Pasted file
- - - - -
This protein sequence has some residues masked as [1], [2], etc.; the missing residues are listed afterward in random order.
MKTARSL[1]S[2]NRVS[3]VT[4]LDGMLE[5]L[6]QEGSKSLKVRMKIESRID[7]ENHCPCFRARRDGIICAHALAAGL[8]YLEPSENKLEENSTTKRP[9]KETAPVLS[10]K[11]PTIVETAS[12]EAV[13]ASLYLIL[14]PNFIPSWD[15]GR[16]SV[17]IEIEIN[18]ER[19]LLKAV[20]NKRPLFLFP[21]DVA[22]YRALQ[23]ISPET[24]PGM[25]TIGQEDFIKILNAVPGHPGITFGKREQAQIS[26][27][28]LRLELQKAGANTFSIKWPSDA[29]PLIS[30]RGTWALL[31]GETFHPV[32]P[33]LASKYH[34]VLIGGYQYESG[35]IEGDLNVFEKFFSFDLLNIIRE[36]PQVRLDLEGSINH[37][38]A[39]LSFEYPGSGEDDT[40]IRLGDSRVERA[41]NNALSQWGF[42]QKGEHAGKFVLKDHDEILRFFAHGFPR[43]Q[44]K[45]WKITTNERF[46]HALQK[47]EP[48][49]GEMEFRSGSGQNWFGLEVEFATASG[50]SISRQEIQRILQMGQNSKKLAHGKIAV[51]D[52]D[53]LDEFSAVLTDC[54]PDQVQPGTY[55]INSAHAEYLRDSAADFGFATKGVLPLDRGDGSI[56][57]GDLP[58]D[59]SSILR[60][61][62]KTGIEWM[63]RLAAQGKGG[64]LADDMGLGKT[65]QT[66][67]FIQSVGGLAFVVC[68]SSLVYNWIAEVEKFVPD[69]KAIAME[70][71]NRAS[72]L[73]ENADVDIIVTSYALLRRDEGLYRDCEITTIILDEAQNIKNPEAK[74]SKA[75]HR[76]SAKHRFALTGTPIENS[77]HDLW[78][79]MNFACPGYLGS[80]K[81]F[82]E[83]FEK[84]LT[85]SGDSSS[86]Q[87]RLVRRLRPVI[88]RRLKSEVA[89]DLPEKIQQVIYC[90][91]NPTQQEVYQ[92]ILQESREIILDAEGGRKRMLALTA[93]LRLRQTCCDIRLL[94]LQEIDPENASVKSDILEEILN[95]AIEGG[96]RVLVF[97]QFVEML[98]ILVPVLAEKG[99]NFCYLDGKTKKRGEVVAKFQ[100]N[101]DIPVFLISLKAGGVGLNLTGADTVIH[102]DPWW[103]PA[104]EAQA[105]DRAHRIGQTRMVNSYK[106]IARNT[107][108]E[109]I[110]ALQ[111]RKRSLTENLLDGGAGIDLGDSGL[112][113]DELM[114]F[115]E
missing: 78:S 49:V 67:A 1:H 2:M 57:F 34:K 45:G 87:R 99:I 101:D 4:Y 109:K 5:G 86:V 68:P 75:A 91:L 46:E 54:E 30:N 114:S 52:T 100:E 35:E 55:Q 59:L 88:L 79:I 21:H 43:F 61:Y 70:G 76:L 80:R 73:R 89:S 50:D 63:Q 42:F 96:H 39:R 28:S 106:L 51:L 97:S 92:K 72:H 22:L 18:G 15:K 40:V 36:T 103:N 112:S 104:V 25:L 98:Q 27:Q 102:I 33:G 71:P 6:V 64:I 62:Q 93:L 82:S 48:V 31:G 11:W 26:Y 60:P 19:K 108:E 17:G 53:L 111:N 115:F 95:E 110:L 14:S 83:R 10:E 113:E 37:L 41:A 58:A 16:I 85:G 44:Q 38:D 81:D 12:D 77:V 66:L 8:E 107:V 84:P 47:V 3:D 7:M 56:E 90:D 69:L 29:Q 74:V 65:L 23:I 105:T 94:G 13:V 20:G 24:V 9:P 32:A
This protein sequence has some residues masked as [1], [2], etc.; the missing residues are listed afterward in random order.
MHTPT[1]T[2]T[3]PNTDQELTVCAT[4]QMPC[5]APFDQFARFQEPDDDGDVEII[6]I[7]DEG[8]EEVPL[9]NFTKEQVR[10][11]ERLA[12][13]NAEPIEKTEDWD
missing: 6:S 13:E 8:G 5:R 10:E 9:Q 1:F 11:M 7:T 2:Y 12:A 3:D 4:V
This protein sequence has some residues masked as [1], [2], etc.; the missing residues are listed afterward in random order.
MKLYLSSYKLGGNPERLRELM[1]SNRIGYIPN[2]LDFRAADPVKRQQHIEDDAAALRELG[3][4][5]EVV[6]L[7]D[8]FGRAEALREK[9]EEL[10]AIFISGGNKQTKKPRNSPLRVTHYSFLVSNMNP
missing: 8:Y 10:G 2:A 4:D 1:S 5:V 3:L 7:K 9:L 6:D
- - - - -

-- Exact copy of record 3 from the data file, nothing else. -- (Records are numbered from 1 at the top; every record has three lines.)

This protein sequence has some residues masked as [1], [2], etc.; the missing residues are listed afterward in random order.
MKLYLSSYKLGGNPERLRELM[1]SNRIGYIPN[2]LDFRAADPVKRQQHIEDDAAALRELG[3][4][5]EVV[6]L[7]D[8]FGRAEALREK[9]EEL[10]AIFISGGNKQTKKPRNSPLRVTHYSFLVSNMNP
missing: 8:Y 10:G 2:A 4:D 1:S 5:V 3:L 7:K 9:L 6:D